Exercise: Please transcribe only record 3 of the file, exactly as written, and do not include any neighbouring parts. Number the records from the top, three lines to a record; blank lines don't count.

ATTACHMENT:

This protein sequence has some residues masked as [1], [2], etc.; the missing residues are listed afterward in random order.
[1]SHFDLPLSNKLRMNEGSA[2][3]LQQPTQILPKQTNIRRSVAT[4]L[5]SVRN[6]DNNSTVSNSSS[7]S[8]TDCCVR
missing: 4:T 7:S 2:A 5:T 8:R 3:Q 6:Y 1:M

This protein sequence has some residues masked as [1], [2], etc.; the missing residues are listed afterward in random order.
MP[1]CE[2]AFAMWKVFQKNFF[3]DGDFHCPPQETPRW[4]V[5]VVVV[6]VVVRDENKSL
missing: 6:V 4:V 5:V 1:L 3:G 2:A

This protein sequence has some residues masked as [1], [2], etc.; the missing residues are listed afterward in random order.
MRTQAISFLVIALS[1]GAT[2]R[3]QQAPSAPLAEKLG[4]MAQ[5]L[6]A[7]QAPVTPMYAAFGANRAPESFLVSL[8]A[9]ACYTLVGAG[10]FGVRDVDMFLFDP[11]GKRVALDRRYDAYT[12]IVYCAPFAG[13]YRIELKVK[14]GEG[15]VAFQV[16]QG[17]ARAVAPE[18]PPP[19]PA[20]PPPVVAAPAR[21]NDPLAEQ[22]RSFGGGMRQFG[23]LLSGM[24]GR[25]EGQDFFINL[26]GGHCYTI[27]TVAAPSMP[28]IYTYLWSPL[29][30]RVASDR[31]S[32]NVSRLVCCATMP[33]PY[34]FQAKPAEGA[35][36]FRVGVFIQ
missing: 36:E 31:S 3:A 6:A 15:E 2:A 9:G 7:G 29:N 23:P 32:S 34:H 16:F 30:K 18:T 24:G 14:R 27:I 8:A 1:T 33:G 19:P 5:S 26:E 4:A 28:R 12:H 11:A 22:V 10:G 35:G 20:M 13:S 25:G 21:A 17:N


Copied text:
This protein sequence has some residues masked as [1], [2], etc.; the missing residues are listed afterward in random order.
MRTQAISFLVIALS[1]GAT[2]R[3]QQAPSAPLAEKLG[4]MAQ[5]L[6]A[7]QAPVTPMYAAFGANRAPESFLVSL[8]A[9]ACYTLVGAG[10]FGVRDVDMFLFDP[11]GKRVALDRRYDAYT[12]IVYCAPFAG[13]YRIELKVK[14]GEG[15]VAFQV[16]QG[17]ARAVAPE[18]PPP[19]PA[20]PPPVVAAPAR[21]NDPLAEQ[22]RSFGGGMRQFG[23]LLSGM[24]GR[25]EGQDFFINL[26]GGHCYTI[27]TVAAPSMP[28]IYTYLWSPL[29][30]RVASDR[31]S[32]NVSRLVCCATMP[33]PY[34]FQAKPAEGA[35][36]FRVGVFIQ
missing: 36:E 31:S 3:A 6:A 15:E 2:A 9:G 7:G 29:N 23:P 32:S 34:H 16:F 30:K 18:T 24:G 14:R 27:I 8:A 1:T 33:G 19:P 5:S 26:E 4:A 28:R 12:H 11:A 22:V 10:G 35:G 20:M 13:S 25:G 21:A 17:N